– The Wind in the Willows by Kenneth Grahame

 

 

2-10-14: So you need a getaway?

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One thing I’ve learned about blogging is that nobody really wants to listen to you expound for paragraph after torturous paragraph about your incredible beach vacation – especially not your friends and family Stateside who are experiencing one of the coldest, harshest, below-zero winters on record.  Anybody who does listen has either just been on such a vacation themselves OR they are being polite (and grimacing on the inside).

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And to be perfectly honest, they don’t want a photo blog either – especially not if all you’re going to do is post annoyingly cliche pictures of palm trees silhouetted in the sunset, footprints being gently erased by the rising ocean tide, or your own freshly pedicured toes wiggling in the sand.  Definitely do not do that.  Ugh.  It’s the vilest of vile.

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Yes indeed, waxing on about waking up with the sun, the water gently lapping away against the stilts my hut balanced upon; dozy naps in breeze-rocked hammocks, baby nestled in one arm, a book perched in the other; nighttime shrimping excursions in the shallows; sun-kissed cheeks and noses from swimming at the peak of the day; splashy baths for the little one on the patio at dusk… well, I wouldn’t talk about those things because let’s be honest, that would just be mean.

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And yet, I feel like I must blog about it because I really want to give the Telunas Beach Resort in Indonesia a HUGE shout out.

This place is many things.
It is beautiful, a collection of stilt huts perched delicately over the water and a quiet beachfront with no other resorts edging it out for space.

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It is down-to-earth, simple in its design and its offerings – no internet, television, radio and phone service to distract (or detract) from your time in the present.

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It is family friendly, with a staff dedicated to treating you like real people, not just a credit card and people who love on your kids and give you the freedom to breathe a little easier.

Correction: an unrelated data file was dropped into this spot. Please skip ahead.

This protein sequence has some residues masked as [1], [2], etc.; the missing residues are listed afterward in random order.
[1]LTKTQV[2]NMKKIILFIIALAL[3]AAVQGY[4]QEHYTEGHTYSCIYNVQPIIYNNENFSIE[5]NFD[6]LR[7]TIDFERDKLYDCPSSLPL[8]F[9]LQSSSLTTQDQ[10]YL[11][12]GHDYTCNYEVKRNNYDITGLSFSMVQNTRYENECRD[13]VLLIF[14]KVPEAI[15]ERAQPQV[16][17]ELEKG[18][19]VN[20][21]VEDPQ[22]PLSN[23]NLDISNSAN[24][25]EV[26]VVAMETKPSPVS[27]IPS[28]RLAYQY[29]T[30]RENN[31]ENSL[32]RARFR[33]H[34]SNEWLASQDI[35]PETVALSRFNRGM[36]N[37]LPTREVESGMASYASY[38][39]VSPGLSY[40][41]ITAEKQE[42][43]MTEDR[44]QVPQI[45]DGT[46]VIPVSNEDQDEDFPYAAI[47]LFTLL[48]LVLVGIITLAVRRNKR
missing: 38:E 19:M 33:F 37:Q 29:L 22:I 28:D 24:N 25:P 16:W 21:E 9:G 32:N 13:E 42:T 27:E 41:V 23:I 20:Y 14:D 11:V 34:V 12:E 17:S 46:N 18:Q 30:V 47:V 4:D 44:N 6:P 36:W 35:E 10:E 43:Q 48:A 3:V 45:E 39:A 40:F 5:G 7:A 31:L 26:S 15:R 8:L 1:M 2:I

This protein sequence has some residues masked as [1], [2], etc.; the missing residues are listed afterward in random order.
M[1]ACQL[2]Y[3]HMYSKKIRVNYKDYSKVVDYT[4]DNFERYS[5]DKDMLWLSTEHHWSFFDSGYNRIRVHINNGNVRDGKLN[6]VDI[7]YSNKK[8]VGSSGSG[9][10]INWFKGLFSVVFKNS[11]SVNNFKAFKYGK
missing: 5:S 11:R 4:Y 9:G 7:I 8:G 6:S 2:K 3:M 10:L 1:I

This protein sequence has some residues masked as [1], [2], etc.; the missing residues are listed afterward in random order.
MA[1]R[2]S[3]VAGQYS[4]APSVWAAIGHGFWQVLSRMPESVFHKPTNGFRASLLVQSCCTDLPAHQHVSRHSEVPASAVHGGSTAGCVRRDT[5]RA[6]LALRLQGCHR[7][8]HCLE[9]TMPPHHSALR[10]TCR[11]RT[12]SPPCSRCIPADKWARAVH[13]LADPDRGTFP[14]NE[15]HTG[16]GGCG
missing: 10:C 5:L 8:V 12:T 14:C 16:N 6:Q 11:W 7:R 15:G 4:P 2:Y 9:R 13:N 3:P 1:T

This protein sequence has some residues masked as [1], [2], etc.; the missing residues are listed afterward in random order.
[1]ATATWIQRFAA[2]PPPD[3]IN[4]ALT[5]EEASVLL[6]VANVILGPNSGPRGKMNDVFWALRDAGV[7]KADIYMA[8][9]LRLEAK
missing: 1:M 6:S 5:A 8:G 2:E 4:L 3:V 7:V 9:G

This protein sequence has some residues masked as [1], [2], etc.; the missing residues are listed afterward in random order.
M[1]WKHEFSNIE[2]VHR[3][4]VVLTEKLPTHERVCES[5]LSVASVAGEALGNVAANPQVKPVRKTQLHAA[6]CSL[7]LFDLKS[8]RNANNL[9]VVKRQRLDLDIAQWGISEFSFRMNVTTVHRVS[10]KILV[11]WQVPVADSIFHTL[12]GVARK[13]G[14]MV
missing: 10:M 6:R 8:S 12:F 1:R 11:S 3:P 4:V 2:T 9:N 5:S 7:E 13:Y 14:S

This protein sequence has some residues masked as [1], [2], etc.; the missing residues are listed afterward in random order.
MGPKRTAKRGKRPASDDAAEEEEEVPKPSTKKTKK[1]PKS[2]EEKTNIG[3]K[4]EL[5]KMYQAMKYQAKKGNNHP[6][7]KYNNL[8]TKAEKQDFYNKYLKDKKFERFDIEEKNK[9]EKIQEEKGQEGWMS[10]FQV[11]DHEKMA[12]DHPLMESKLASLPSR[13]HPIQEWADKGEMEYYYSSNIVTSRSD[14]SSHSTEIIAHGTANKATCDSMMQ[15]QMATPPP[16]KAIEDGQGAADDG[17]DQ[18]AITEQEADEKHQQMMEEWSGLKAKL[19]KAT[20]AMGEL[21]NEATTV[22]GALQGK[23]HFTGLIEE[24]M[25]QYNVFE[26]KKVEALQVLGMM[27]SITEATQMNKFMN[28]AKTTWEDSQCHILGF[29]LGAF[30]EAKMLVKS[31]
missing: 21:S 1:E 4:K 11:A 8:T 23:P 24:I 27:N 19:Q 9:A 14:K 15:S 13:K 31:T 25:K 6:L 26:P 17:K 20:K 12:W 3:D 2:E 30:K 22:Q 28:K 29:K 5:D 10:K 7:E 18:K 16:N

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And for all the transport required, it’s actually relatively easy to get to – just a plane to Singapore (the best airport in the world), a 50 minute ferry to Batam, Indonesia, and a 90 minute ride in a long-boat to Telunas (completely staff-directed, they actually meet you at customs and guide you through the whole process so you don’t even have to think) to Telunas.   Piece of cake for even the most timid of world-travelers.

Lucas in long boat

The truth is – I needed this vacation in a big way.  When we left for this trip I felt overwhelmed, stressed, and lost in the muck of day-to-day busyness.  And now?  Well, I return from Telunas this Chinese New Year with a heart full of quality family time and a soul that feels rested.  I also pack with me a resolve to go back – not something that happens on every trip we take, mind you!  There are few places we visit more than once on our travels, but this is shaping up to be one of them.

Thank you, Telunas Beach staff, for compelling me to write about this special place.  You’ve got a good thing going.

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Trying the low-ropes course

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Low tide by the pier

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Exploring the mangroves

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Chinese New Year, 2014

1/23/14: The Gloves are Off – or – Floors 2-30, You’ve Taken Things Too Far